Anti-suicide campaigners fear that the death of a British conductor and his wife in a Swiss suicide clinic this week will cause a rise in "together forever" suicides among the elderly, the Times of London reports. Edmund Downes, 85, chose to die alongside his terminally ill wife. Church groups worry that his decision will inspire others to die when they could have many years of life left.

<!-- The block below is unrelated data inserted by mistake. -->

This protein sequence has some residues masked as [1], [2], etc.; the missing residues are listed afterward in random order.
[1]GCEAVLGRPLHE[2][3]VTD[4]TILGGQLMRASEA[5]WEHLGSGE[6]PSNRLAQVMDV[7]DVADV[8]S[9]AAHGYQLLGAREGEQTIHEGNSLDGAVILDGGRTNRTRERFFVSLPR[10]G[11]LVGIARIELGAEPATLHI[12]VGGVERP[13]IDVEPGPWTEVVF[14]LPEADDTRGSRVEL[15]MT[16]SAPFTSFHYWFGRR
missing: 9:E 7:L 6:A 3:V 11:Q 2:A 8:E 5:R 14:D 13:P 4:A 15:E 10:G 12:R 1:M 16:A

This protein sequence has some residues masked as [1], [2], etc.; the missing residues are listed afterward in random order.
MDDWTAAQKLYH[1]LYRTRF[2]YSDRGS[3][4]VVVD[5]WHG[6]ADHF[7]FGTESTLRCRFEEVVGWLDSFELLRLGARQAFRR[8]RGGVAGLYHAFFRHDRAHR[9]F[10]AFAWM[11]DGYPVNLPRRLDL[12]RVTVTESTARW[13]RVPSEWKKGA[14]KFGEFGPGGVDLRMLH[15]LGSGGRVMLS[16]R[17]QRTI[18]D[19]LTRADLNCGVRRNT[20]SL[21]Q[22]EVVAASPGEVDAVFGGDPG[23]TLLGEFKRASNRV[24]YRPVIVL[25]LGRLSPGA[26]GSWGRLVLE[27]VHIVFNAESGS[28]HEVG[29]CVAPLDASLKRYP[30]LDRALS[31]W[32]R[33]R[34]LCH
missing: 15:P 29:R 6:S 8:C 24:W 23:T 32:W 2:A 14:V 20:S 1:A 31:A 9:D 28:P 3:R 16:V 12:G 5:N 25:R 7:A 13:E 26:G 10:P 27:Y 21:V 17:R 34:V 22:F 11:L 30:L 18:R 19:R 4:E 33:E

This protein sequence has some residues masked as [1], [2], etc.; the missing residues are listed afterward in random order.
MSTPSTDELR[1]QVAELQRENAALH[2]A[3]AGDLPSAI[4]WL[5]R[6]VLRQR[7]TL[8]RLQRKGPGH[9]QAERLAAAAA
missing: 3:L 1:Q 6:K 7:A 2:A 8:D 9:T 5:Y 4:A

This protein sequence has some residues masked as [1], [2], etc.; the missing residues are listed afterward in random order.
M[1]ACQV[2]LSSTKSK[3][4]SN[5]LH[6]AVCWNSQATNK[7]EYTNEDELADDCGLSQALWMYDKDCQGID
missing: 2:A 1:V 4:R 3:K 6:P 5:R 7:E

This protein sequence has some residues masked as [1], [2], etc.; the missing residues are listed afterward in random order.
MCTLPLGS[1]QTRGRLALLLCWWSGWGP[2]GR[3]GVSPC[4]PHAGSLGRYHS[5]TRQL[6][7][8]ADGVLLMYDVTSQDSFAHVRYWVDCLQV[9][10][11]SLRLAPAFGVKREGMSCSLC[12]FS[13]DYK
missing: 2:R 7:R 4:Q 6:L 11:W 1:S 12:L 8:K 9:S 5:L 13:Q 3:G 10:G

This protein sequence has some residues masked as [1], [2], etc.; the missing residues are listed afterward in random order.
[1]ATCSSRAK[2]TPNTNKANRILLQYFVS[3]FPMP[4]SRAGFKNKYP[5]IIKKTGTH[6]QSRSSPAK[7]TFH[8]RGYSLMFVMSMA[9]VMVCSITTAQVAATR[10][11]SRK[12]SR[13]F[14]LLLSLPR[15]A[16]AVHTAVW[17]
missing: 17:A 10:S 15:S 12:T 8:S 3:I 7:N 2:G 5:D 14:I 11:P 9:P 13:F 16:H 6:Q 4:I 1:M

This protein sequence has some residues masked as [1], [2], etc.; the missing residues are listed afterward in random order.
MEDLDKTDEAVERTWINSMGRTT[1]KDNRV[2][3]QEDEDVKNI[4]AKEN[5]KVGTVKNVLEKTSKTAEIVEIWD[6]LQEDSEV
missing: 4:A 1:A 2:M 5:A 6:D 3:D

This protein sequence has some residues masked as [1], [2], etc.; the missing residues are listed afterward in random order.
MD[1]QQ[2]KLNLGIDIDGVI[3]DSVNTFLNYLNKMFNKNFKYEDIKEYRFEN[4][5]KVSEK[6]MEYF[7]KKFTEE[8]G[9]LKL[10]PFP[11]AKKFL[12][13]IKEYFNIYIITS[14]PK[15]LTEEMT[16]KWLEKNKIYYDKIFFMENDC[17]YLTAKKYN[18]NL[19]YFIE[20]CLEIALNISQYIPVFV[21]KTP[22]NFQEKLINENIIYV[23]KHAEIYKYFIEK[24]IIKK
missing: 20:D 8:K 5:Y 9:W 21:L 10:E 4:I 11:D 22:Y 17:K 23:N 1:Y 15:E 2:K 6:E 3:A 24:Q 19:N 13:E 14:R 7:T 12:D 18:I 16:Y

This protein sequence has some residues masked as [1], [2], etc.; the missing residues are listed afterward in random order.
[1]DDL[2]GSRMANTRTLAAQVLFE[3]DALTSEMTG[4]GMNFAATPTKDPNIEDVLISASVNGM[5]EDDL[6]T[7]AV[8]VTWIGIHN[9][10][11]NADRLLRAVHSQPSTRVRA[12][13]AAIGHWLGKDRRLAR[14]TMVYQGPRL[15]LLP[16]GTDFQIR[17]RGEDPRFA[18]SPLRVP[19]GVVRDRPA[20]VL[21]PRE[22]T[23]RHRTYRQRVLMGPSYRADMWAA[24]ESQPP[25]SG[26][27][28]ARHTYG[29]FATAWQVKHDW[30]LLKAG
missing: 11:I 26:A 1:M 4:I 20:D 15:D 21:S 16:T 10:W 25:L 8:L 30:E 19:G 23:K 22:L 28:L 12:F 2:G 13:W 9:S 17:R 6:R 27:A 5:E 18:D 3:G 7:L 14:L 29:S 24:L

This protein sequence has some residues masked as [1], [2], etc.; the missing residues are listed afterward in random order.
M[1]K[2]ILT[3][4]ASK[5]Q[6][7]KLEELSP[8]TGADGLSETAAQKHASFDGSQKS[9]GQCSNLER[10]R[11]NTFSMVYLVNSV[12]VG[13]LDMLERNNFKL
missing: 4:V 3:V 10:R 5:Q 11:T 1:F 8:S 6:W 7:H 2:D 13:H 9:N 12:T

Assisted suicide "makes death a lifestyle choice, and places an intolerable burden on husbands and wives who could feel pressured into euthanizing themselves alongside their partners even though they are not unwell," said a representative of an anti-euthanasia group. Advocates of allowing assisted suicide disagree, saying that Downes' choice was his to make.